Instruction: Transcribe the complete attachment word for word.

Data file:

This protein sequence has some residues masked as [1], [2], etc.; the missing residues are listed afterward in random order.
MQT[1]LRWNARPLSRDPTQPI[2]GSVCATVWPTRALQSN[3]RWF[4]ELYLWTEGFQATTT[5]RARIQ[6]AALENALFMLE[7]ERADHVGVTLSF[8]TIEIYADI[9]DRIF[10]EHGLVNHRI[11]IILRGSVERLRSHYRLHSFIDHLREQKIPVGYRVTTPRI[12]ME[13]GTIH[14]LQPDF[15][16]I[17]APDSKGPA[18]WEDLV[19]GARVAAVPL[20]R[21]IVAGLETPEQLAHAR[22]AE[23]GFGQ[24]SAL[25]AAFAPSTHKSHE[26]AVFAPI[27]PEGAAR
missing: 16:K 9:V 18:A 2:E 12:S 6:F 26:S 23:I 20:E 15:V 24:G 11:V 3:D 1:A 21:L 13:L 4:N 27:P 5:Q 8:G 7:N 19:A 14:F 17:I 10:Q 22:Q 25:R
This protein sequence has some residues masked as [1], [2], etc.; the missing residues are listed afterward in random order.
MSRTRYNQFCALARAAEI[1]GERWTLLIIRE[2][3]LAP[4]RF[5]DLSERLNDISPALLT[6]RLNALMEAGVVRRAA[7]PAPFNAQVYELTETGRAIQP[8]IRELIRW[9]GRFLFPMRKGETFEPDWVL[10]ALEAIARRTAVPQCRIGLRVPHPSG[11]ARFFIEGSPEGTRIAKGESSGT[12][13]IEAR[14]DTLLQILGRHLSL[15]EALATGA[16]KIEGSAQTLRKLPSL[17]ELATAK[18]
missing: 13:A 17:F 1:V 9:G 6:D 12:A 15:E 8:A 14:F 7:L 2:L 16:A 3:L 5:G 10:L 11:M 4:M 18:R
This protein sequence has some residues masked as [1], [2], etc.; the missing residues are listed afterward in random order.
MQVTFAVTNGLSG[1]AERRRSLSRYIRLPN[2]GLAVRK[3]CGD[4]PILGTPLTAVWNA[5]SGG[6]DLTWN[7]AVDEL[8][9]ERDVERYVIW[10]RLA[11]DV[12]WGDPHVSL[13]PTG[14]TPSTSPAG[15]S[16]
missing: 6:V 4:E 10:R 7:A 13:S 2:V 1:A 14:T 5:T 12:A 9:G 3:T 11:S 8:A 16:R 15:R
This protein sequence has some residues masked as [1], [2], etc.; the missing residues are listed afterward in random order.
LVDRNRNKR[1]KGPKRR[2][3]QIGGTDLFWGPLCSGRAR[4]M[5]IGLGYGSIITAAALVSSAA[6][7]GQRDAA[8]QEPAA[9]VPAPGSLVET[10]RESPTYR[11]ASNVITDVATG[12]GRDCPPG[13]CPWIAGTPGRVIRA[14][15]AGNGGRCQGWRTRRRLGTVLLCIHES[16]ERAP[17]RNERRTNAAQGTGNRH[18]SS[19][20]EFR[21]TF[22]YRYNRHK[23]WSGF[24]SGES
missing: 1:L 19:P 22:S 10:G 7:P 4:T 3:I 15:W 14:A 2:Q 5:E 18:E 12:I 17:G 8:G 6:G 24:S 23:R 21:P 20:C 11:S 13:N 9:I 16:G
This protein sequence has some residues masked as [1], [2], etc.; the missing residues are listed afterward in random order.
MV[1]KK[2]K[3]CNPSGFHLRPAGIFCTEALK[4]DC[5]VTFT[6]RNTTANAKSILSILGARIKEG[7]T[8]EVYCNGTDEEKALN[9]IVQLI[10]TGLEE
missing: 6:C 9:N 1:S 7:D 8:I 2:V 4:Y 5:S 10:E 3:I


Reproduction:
This protein sequence has some residues masked as [1], [2], etc.; the missing residues are listed afterward in random order.
MQT[1]LRWNARPLSRDPTQPI[2]GSVCATVWPTRALQSN[3]RWF[4]ELYLWTEGFQATTT[5]RARIQ[6]AALENALFMLE[7]ERADHVGVTLSF[8]TIEIYADI[9]DRIF[10]EHGLVNHRI[11]IILRGSVERLRSHYRLHSFIDHLREQKIPVGYRVTTPRI[12]ME[13]GTIH[14]LQPDF[15][16]I[17]APDSKGPA[18]WEDLV[19]GARVAAVPL[20]R[21]IVAGLETPEQLAHAR[22]AE[23]GFGQ[24]SAL[25]AAFAPSTHKSHE[26]AVFAPI[27]PEGAAR
missing: 16:K 9:V 18:A 2:E 12:S 6:F 26:S 23:I 20:E 15:V 24:G 11:V 3:D 1:A 21:L 13:L 4:N 27:P 5:Q 8:G 7:N 19:A 14:F 17:I 10:Q 22:Q 25:R
This protein sequence has some residues masked as [1], [2], etc.; the missing residues are listed afterward in random order.
MSRTRYNQFCALARAAEI[1]GERWTLLIIRE[2][3]LAP[4]RF[5]DLSERLNDISPALLT[6]RLNALMEAGVVRRAA[7]PAPFNAQVYELTETGRAIQP[8]IRELIRW[9]GRFLFPMRKGETFEPDWVL[10]ALEAIARRTAVPQCRIGLRVPHPSG[11]ARFFIEGSPEGTRIAKGESSGT[12][13]IEAR[14]DTLLQILGRHLSL[15]EALATGA[16]KIEGSAQTLRKLPSL[17]ELATAK[18]
missing: 13:A 17:F 1:V 9:G 6:D 12:A 15:E 8:A 14:F 7:L 2:L 16:A 3:L 5:G 10:L 11:M 4:M 18:R
This protein sequence has some residues masked as [1], [2], etc.; the missing residues are listed afterward in random order.
MQVTFAVTNGLSG[1]AERRRSLSRYIRLPN[2]GLAVRK[3]CGD[4]PILGTPLTAVWNA[5]SGG[6]DLTWN[7]AVDEL[8][9]ERDVERYVIW[10]RLA[11]DV[12]WGDPHVSL[13]PTG[14]TPSTSPAG[15]S[16]
missing: 6:V 4:E 10:R 7:A 13:S 2:V 1:A 14:T 5:T 12:A 9:G 3:T 11:S 8:A 16:R 15:R
This protein sequence has some residues masked as [1], [2], etc.; the missing residues are listed afterward in random order.
LVDRNRNKR[1]KGPKRR[2][3]QIGGTDLFWGPLCSGRAR[4]M[5]IGLGYGSIITAAALVSSAA[6][7]GQRDAA[8]QEPAA[9]VPAPGSLVET[10]RESPTYR[11]ASNVITDVATG[12]GRDCPPG[13]CPWIAGTPGRVIRA[14][15]AGNGGRCQGWRTRRRLGTVLLCIHES[16]ERAP[17]RNERRTNAAQGTGNRH[18]SS[19][20]EFR[21]TF[22]YRYNRHK[23]WSGF[24]SGES
missing: 1:L 19:P 22:S 10:G 7:P 4:T 3:I 15:W 14:A 2:Q 5:E 18:E 12:I 17:G 8:G 6:G 24:S 23:R 21:P 20:C 11:S 13:N 9:I 16:G
This protein sequence has some residues masked as [1], [2], etc.; the missing residues are listed afterward in random order.
MV[1]KK[2]K[3]CNPSGFHLRPAGIFCTEALK[4]DC[5]VTFT[6]RNTTANAKSILSILGARIKEG[7]T[8]EVYCNGTDEEKALN[9]IVQLI[10]TGLEE
missing: 6:C 9:N 1:S 7:D 8:I 2:V 4:Y 5:S 10:E 3:I